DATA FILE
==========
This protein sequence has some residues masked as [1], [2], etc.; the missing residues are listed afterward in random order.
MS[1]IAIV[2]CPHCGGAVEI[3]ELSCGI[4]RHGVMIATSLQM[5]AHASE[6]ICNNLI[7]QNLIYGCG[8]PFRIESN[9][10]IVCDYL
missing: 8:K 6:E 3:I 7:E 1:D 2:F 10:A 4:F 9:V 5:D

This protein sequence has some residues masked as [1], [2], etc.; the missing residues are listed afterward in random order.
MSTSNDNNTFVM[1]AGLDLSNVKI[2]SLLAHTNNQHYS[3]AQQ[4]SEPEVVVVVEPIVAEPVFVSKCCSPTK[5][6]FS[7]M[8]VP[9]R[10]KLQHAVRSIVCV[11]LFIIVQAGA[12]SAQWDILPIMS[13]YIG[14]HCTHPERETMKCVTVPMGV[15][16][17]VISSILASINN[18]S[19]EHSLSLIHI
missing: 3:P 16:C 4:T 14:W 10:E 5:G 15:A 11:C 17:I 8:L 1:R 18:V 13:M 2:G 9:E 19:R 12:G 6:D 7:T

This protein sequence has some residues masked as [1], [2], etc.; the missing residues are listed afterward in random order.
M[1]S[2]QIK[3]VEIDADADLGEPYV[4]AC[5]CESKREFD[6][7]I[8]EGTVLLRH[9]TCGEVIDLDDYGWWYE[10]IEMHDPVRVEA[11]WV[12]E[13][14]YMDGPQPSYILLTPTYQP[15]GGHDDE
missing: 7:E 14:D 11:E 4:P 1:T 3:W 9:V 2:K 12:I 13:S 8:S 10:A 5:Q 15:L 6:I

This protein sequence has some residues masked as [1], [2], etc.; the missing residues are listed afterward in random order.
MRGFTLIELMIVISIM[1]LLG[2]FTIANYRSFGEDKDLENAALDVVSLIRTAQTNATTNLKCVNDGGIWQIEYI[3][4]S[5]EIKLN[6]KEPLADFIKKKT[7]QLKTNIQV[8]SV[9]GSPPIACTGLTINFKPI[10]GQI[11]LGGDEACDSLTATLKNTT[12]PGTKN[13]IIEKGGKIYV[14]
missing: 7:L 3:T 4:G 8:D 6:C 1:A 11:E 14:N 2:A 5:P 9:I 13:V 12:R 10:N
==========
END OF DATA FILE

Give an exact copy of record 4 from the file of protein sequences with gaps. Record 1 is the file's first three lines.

This protein sequence has some residues masked as [1], [2], etc.; the missing residues are listed afterward in random order.
MRGFTLIELMIVISIM[1]LLG[2]FTIANYRSFGEDKDLENAALDVVSLIRTAQTNATTNLKCVNDGGIWQIEYI[3][4]S[5]EIKLN[6]KEPLADFIKKKT[7]QLKTNIQV[8]SV[9]GSPPIACTGLTINFKPI[10]GQI[11]LGGDEACDSLTATLKNTT[12]PGTKN[13]IIEKGGKIYV[14]
missing: 7:L 3:T 4:G 8:D 6:C 1:A 11:E 14:N 2:A 5:P 9:I 13:V 12:R 10:N